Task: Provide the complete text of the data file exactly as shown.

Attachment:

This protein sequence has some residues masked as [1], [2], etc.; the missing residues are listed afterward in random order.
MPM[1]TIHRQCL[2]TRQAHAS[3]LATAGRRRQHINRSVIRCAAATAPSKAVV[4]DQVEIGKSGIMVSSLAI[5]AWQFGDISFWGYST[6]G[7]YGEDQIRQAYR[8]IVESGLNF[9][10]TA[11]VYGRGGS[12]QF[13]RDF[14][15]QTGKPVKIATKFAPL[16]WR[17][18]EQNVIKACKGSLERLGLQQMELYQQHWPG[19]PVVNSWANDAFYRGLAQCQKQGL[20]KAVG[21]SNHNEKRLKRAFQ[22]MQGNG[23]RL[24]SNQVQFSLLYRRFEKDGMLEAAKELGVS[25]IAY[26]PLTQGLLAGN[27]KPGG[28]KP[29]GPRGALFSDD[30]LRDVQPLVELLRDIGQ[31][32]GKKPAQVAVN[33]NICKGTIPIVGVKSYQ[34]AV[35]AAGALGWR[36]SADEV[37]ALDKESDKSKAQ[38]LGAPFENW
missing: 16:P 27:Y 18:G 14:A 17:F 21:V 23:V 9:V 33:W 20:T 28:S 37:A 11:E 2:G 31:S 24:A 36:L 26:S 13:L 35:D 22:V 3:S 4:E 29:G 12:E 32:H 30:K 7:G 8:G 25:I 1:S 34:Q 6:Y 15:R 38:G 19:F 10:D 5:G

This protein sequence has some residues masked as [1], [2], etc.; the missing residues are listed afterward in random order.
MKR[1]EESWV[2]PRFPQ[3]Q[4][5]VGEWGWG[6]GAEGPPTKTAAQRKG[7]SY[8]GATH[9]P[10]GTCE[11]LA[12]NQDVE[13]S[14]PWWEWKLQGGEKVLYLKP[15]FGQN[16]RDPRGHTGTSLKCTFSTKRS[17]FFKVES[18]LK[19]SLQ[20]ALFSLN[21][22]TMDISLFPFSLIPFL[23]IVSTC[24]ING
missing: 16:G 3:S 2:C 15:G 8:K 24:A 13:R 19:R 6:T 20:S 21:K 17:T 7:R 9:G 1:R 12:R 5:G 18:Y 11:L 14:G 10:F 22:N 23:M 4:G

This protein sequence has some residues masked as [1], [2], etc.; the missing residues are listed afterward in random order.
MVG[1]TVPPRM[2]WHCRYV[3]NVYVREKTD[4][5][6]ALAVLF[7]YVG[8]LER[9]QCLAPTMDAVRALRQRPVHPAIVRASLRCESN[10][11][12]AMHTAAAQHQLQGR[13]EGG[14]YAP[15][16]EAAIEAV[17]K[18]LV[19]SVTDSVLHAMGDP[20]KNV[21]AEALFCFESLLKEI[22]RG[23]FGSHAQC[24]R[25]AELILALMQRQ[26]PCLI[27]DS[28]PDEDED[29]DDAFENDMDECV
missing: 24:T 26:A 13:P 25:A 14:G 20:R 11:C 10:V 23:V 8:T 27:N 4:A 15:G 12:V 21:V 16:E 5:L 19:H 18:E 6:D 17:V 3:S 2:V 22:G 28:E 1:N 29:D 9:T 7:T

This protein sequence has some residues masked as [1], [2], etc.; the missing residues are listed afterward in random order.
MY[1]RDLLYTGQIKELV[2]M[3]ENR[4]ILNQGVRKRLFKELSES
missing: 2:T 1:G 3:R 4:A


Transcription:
This protein sequence has some residues masked as [1], [2], etc.; the missing residues are listed afterward in random order.
MPM[1]TIHRQCL[2]TRQAHAS[3]LATAGRRRQHINRSVIRCAAATAPSKAVV[4]DQVEIGKSGIMVSSLAI[5]AWQFGDISFWGYST[6]G[7]YGEDQIRQAYR[8]IVESGLNF[9][10]TA[11]VYGRGGS[12]QF[13]RDF[14][15]QTGKPVKIATKFAPL[16]WR[17][18]EQNVIKACKGSLERLGLQQMELYQQHWPG[19]PVVNSWANDAFYRGLAQCQKQGL[20]KAVG[21]SNHNEKRLKRAFQ[22]MQGNG[23]RL[24]SNQVQFSLLYRRFEKDGMLEAAKELGVS[25]IAY[26]PLTQGLLAGN[27]KPGG[28]KP[29]GPRGALFSDD[30]LRDVQPLVELLRDIGQ[31][32]GKKPAQVAVN[33]NICKGTIPIVGVKSYQ[34]AV[35]AAGALGWR[36]SADEV[37]ALDKESDKSKAQ[38]LGAPFENW
missing: 16:P 27:Y 18:G 14:A 17:F 21:V 23:V 9:V 33:W 20:T 28:S 37:A 11:E 2:G 31:S 24:A 36:L 26:S 13:L 35:D 22:V 3:S 4:E 29:G 12:E 32:H 30:K 7:G 8:G 25:I 1:S 34:Q 6:Y 15:R 38:G 19:F 10:D 5:G

This protein sequence has some residues masked as [1], [2], etc.; the missing residues are listed afterward in random order.
MKR[1]EESWV[2]PRFPQ[3]Q[4][5]VGEWGWG[6]GAEGPPTKTAAQRKG[7]SY[8]GATH[9]P[10]GTCE[11]LA[12]NQDVE[13]S[14]PWWEWKLQGGEKVLYLKP[15]FGQN[16]RDPRGHTGTSLKCTFSTKRS[17]FFKVES[18]LK[19]SLQ[20]ALFSLN[21][22]TMDISLFPFSLIPFL[23]IVSTC[24]ING
missing: 16:G 3:S 2:C 15:G 8:K 24:A 13:R 19:R 6:T 20:S 21:K 17:T 7:R 9:G 1:R 12:R 5:G 18:Y 11:L 14:G 10:F 22:N 23:M 4:G

This protein sequence has some residues masked as [1], [2], etc.; the missing residues are listed afterward in random order.
MVG[1]TVPPRM[2]WHCRYV[3]NVYVREKTD[4][5][6]ALAVLF[7]YVG[8]LER[9]QCLAPTMDAVRALRQRPVHPAIVRASLRCESN[10][11][12]AMHTAAAQHQLQGR[13]EGG[14]YAP[15][16]EAAIEAV[17]K[18]LV[19]SVTDSVLHAMGDP[20]KNV[21]AEALFCFESLLKEI[22]RG[23]FGSHAQC[24]R[25]AELILALMQRQ[26]PCLI[27]DS[28]PDEDED[29]DDAFENDMDECV
missing: 24:T 26:A 13:P 25:A 14:G 20:R 11:C 10:V 23:V 8:T 27:N 4:A 15:G 12:V 21:V 16:E 5:L 19:H 18:E 6:D 17:V 3:S 2:V 22:G 28:E 1:N 29:D 9:T 7:T

This protein sequence has some residues masked as [1], [2], etc.; the missing residues are listed afterward in random order.
MY[1]RDLLYTGQIKELV[2]M[3]ENR[4]ILNQGVRKRLFKELSES
missing: 2:T 1:G 3:R 4:A